Love and ranting
My Friday night killed, part I: “I don’t want to see a single hand in the air without a beer in it,” the Mayyors’ lead vocalist decreed while tossing Budweisers to the packed crowd inside a Midtown Craftsman bungalow’s dinning room. And so began the band’s riotous Friday night set (which, afterward—hell, even beforehand—the sauced mob had coined “legendary”). The poor chandelier violently swung back and forth, its lights flickering; the crowd surfed like it was Huntington Beach; some dude kept throwing his pillow case at the drummer—I’m told this was standard house-show etiquette, back in “the day.” Anyway, Mayyors has actually toned down its set, if that’s possible. Chris Woodhouse’s guitar screeched, sure, but with a tempered loudness and affecting harmony I hadn’t previously experienced, especially during between-song ambient moments. Tight, well-rehearsed—Mayyors is the real deal, having thrash aesthete to spare. (Nick Miller)
My Friday night killed, part II: Although many Sacramento music fans were at the Mayyors house show, those with a sweet tooth for pop biked in the rain to Capitol Bowl on Friday night, because the 300 Room show had two things that Mayyors couldn’t offer: bowling and cheeseburgers. The minimalist, two-piece Sac band Beware of the Knight kicked off the evening. From the East Bay, but led by a former Sacramentan (of the late FM Knives), Photobooth played a sweaty, catchy set. The drummer, who sported some tight vintage cords and, ahem, dressed to the left, was the first of many eye candies this show offered the ladies. Thee Makeout Party, from “Bananaheim,” offered up a perfect scoop of SoCal-style bubble-gum ice cream. Bass player Lee Noise’s between-song patter and heartfelt tributes to the Bananas had the locals in stitches. The Box Elders’ bass player (from Nebraska) was dressed like a twink Martian, in a fireproof silver jacket, teeny tiny cutoffs—and nothing else. This band is much scrappier than the smooth Makeout Party, and they have a few bona fide Redd Kross-esque gems. I’m confident I made the right choice: In March, Mayyors will play Cap Bowl with Eat Skull. (Becky Grunewald)
With friends like these: Before you get all antsy and violent, let’s just preface this with “Carlos Lopez is a friend.” But not the kind of friend whose house I’d sleep over at with the lights off. Nor would I take any food prepared by Mr. Lopez. And I’d never, ever leave him alone with my dear, dear grandma (R.I.P.).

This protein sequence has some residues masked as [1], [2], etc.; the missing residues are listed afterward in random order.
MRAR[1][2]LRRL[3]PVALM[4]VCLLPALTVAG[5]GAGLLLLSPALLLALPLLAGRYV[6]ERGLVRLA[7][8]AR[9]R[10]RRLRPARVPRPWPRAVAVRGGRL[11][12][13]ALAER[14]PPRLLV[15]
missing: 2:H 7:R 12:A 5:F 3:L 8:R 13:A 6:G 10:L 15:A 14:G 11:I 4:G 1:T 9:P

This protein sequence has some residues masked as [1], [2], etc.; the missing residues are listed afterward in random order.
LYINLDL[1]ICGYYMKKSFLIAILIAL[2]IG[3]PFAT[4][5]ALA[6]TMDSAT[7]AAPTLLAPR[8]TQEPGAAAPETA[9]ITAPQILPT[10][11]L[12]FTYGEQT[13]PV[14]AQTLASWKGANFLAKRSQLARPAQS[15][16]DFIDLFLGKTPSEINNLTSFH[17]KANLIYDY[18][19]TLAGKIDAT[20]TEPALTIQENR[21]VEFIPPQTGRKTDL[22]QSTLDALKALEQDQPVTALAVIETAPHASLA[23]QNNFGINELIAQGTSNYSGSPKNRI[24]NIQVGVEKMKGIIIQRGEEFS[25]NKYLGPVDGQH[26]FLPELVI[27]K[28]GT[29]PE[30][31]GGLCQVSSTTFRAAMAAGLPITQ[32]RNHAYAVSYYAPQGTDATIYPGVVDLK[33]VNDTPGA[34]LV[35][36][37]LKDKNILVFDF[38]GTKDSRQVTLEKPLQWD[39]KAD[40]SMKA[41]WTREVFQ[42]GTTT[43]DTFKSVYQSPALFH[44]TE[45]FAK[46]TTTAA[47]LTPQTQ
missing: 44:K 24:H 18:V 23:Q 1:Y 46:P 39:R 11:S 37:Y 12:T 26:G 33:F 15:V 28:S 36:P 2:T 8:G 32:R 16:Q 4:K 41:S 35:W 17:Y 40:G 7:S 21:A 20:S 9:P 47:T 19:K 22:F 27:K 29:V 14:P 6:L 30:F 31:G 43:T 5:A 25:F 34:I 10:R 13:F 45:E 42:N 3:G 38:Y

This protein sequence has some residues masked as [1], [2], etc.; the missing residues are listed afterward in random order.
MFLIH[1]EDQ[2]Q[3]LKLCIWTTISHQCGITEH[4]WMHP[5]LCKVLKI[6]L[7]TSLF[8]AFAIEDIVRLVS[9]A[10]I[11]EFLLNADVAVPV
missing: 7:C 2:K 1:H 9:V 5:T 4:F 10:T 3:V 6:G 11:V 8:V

But that’s beside the point. I’m talking about Lopez’s promotion tactics. Brutalizing the MySpace bulletin option isn’t exactly sophisticated marketing. For instance, check out his ad for a JCL Realty, Inc. that delicately reads: “ITZ CHEEPER TO BUY THAN TO RENT … THINK ABOUT IT.” Um, OK, I thought about it, but no thanks.
Anyway, this rant is not solely to make fun of Lopez but to address the growing sense of confusion in my brain. It starts out with me seeing shit on the Internet: bad spelling, weird marketing tactics, and my mind starts to blur. My vision gets cloudy. I start to bump into people at shows and shuffle around the streets, like a broken robot, mumbling, “What the fuuuck?”
Things aren’t making sense anymore. How many mix tapes can a rapper put out in a year? Why does everything sound like a Cheerios commercial? Who are all you white people from the suburbs dressed up like castoffs from I Love New York? Why aren’t you embarrassed of your faux-hawk yet?
Even more confusing are the letters I’ve gotten about writing too much about hip-hop. I mean, yeah, who wants to read about rap music all the time? Well, me. But how much hip-hop has been in the SN&R in the last 15 years? Call it reparations.
Which brings me to my last point: Thursday night at Image VIP Lounge was a benefit for Sacramento’s DJ Rated R (Ron Florente) who was flung from his tour van into a banana tree in the Philippines. He survived but was seriously fucked up, which was cause for this benefit show.
The place was packed. The Addict Merchants, Live Manikins and Righteous Movement opened up the crowd, and it was one of those times when you look around at all the people—there to support a fallen community member—and say, “It feels good to be a human.”
Of course, right when I step out of the club, a white kid with a do-rag and a gangsta walk swaggers around the streets like Ja Rule’s special cousin, yelling, “Yo, yo, yo,” and glaring at everybody who comes within a foot of him.
“What the fuuuck?!” (Josh Fernandez)